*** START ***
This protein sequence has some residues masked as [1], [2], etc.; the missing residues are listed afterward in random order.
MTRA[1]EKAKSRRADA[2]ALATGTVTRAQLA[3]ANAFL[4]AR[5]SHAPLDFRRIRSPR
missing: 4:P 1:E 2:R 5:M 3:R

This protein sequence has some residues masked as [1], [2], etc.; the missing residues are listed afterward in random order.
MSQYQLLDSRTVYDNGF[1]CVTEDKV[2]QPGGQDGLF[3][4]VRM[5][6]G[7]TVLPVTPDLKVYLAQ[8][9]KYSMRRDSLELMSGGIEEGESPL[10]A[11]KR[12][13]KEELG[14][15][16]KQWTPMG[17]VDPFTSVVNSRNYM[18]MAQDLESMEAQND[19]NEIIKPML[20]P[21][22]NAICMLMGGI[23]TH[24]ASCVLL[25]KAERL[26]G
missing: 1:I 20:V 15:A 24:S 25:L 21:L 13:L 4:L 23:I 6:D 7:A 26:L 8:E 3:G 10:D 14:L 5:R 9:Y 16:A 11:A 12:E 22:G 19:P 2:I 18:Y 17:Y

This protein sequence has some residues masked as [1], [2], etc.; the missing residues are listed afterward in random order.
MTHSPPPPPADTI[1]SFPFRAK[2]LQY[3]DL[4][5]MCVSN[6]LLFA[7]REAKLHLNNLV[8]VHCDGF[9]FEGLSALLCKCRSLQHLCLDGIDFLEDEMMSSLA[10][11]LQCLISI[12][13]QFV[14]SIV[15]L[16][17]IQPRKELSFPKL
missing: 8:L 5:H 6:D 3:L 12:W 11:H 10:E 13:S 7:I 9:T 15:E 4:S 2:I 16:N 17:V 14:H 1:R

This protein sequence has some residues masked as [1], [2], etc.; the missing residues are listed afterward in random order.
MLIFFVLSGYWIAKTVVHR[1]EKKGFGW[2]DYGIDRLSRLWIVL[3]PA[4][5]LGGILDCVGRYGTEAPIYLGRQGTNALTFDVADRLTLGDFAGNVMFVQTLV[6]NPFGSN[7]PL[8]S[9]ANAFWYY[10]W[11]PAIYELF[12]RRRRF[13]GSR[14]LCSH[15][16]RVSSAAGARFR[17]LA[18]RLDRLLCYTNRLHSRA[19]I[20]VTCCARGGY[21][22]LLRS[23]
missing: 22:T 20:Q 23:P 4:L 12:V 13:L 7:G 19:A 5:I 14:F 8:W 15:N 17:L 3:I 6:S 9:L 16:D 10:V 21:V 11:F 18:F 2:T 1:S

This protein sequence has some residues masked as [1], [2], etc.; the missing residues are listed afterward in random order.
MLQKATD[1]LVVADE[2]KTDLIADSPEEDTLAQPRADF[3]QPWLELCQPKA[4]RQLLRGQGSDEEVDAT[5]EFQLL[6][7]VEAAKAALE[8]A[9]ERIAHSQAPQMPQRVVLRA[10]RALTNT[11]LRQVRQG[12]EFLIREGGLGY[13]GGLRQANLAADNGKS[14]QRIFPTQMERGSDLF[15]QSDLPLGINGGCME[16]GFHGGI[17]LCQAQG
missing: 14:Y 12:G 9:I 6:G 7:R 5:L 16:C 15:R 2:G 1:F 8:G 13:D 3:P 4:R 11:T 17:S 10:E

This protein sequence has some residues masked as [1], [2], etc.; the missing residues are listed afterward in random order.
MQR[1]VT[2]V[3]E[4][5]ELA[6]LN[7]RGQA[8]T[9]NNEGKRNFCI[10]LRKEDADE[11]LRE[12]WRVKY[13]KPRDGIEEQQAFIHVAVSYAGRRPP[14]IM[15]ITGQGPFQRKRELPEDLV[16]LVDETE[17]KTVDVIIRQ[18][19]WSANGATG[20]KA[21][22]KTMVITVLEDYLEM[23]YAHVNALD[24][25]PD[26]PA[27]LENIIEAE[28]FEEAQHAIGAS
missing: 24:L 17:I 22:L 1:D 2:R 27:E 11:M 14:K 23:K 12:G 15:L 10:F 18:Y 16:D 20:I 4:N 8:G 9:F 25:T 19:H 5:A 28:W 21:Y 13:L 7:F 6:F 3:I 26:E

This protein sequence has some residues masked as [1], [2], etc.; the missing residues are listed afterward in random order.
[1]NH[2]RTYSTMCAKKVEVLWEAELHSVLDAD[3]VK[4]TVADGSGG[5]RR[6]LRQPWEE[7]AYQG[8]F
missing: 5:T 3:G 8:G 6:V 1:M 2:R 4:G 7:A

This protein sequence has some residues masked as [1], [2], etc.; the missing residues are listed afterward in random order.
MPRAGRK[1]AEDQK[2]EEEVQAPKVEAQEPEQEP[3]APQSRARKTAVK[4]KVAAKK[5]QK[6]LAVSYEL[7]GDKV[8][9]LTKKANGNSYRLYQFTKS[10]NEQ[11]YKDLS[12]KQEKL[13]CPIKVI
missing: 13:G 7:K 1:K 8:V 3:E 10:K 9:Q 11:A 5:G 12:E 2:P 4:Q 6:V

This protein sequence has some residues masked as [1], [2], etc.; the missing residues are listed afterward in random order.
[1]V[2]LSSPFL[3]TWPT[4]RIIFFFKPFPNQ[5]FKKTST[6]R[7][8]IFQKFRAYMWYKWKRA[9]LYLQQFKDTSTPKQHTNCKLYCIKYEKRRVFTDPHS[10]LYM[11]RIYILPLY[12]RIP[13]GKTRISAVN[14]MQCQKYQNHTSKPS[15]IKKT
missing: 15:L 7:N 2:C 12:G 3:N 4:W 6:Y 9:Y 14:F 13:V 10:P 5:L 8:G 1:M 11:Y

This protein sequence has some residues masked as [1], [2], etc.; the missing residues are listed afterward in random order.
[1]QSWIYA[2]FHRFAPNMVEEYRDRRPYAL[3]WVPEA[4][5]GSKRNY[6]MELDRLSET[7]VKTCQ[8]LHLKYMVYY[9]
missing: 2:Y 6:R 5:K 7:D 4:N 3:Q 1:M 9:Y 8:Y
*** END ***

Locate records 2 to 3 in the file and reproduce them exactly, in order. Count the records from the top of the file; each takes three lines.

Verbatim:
This protein sequence has some residues masked as [1], [2], etc.; the missing residues are listed afterward in random order.
MSQYQLLDSRTVYDNGF[1]CVTEDKV[2]QPGGQDGLF[3][4]VRM[5][6]G[7]TVLPVTPDLKVYLAQ[8][9]KYSMRRDSLELMSGGIEEGESPL[10]A[11]KR[12][13]KEELG[14][15][16]KQWTPMG[17]VDPFTSVVNSRNYM[18]MAQDLESMEAQND[19]NEIIKPML[20]P[21][22]NAICMLMGGI[23]TH[24]ASCVLL[25]KAERL[26]G
missing: 1:I 20:V 15:A 24:S 25:L 21:L 13:L 4:L 23:I 6:D 7:A 26:L 8:E 3:G 10:D 14:L 5:R 9:Y 16:A 11:A 12:E 22:G 19:P 2:I 18:Y 17:Y

This protein sequence has some residues masked as [1], [2], etc.; the missing residues are listed afterward in random order.
MTHSPPPPPADTI[1]SFPFRAK[2]LQY[3]DL[4][5]MCVSN[6]LLFA[7]REAKLHLNNLV[8]VHCDGF[9]FEGLSALLCKCRSLQHLCLDGIDFLEDEMMSSLA[10][11]LQCLISI[12][13]QFV[14]SIV[15]L[16][17]IQPRKELSFPKL
missing: 8:L 5:H 6:D 3:L 12:W 11:H 10:E 13:S 7:I 9:T 15:E 4:S 2:I 16:N 17:V 14:H 1:R